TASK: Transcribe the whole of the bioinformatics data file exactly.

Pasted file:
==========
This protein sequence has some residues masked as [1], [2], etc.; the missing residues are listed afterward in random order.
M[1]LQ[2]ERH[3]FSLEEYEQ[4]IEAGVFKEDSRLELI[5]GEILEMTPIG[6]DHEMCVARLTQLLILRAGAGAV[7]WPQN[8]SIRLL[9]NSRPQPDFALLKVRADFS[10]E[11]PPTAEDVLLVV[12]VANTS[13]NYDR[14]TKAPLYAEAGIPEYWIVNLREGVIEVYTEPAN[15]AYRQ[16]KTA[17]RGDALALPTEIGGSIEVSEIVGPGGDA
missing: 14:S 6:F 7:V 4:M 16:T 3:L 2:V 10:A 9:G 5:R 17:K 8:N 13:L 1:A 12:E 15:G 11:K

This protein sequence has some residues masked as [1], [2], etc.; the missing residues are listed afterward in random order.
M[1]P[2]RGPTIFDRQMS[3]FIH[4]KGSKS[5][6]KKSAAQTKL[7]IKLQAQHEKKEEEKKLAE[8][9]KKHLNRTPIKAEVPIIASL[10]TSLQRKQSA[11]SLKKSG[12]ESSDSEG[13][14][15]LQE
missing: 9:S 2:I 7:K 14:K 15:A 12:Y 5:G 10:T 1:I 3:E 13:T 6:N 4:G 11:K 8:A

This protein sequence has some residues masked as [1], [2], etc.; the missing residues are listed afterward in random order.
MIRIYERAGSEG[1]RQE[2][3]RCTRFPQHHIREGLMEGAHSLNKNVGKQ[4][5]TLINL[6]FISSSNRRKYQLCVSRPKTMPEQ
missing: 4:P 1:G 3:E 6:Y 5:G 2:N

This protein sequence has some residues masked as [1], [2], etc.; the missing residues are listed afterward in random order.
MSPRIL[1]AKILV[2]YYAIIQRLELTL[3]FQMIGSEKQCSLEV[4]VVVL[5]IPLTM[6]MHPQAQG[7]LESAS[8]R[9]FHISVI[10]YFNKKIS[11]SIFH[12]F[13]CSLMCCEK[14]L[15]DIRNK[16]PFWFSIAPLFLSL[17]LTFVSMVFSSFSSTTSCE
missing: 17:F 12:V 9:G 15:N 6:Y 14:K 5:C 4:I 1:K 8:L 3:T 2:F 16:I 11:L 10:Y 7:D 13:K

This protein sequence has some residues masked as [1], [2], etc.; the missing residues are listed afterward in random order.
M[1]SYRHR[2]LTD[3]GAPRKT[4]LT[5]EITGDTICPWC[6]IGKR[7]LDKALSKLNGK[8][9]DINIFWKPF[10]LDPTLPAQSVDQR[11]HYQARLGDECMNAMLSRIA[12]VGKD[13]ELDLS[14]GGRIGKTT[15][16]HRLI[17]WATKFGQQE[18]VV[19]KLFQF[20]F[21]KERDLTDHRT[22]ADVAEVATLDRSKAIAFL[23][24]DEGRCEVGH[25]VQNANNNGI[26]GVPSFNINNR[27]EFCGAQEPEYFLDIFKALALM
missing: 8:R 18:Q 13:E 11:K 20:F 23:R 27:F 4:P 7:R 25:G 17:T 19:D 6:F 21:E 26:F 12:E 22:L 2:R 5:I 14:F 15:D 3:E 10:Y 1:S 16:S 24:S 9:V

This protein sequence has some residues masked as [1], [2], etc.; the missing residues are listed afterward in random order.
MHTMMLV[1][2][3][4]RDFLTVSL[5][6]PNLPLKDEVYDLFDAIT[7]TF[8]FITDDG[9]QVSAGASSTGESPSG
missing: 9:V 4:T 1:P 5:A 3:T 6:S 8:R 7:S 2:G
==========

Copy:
This protein sequence has some residues masked as [1], [2], etc.; the missing residues are listed afterward in random order.
M[1]LQ[2]ERH[3]FSLEEYEQ[4]IEAGVFKEDSRLELI[5]GEILEMTPIG[6]DHEMCVARLTQLLILRAGAGAV[7]WPQN[8]SIRLL[9]NSRPQPDFALLKVRADFS[10]E[11]PPTAEDVLLVV[12]VANTS[13]NYDR[14]TKAPLYAEAGIPEYWIVNLREGVIEVYTEPAN[15]AYRQ[16]KTA[17]RGDALALPTEIGGSIEVSEIVGPGGDA
missing: 14:S 6:F 7:V 4:M 16:T 3:L 2:V 10:A 9:G 5:R 17:K 8:N 13:L 1:A 12:E 15:G 11:K

This protein sequence has some residues masked as [1], [2], etc.; the missing residues are listed afterward in random order.
M[1]P[2]RGPTIFDRQMS[3]FIH[4]KGSKS[5][6]KKSAAQTKL[7]IKLQAQHEKKEEEKKLAE[8][9]KKHLNRTPIKAEVPIIASL[10]TSLQRKQSA[11]SLKKSG[12]ESSDSEG[13][14][15]LQE
missing: 9:S 2:I 7:K 14:K 15:A 12:Y 5:G 10:T 1:I 3:E 13:T 6:N 4:G 11:K 8:A

This protein sequence has some residues masked as [1], [2], etc.; the missing residues are listed afterward in random order.
MIRIYERAGSEG[1]RQE[2][3]RCTRFPQHHIREGLMEGAHSLNKNVGKQ[4][5]TLINL[6]FISSSNRRKYQLCVSRPKTMPEQ
missing: 4:P 1:G 3:E 6:Y 5:G 2:N

This protein sequence has some residues masked as [1], [2], etc.; the missing residues are listed afterward in random order.
MSPRIL[1]AKILV[2]YYAIIQRLELTL[3]FQMIGSEKQCSLEV[4]VVVL[5]IPLTM[6]MHPQAQG[7]LESAS[8]R[9]FHISVI[10]YFNKKIS[11]SIFH[12]F[13]CSLMCCEK[14]L[15]DIRNK[16]PFWFSIAPLFLSL[17]LTFVSMVFSSFSSTTSCE
missing: 17:F 12:V 9:G 15:N 6:Y 14:K 5:C 4:I 1:K 8:L 3:T 2:F 16:I 11:L 10:Y 7:D 13:K

This protein sequence has some residues masked as [1], [2], etc.; the missing residues are listed afterward in random order.
M[1]SYRHR[2]LTD[3]GAPRKT[4]LT[5]EITGDTICPWC[6]IGKR[7]LDKALSKLNGK[8][9]DINIFWKPF[10]LDPTLPAQSVDQR[11]HYQARLGDECMNAMLSRIA[12]VGKD[13]ELDLS[14]GGRIGKTT[15][16]HRLI[17]WATKFGQQE[18]VV[19]KLFQF[20]F[21]KERDLTDHRT[22]ADVAEVATLDRSKAIAFL[23][24]DEGRCEVGH[25]VQNANNNGI[26]GVPSFNINNR[27]EFCGAQEPEYFLDIFKALALM
missing: 8:R 18:Q 13:E 11:K 20:F 23:R 27:F 4:P 7:R 25:G 17:T 19:D 6:F 21:E 26:F 12:E 22:L 2:R 5:I 14:F 15:D 3:E 10:Y 1:S 16:S 24:S 9:V

This protein sequence has some residues masked as [1], [2], etc.; the missing residues are listed afterward in random order.
MHTMMLV[1][2][3][4]RDFLTVSL[5][6]PNLPLKDEVYDLFDAIT[7]TF[8]FITDDG[9]QVSAGASSTGESPSG
missing: 9:V 4:T 1:P 5:A 3:T 6:S 8:R 7:S 2:G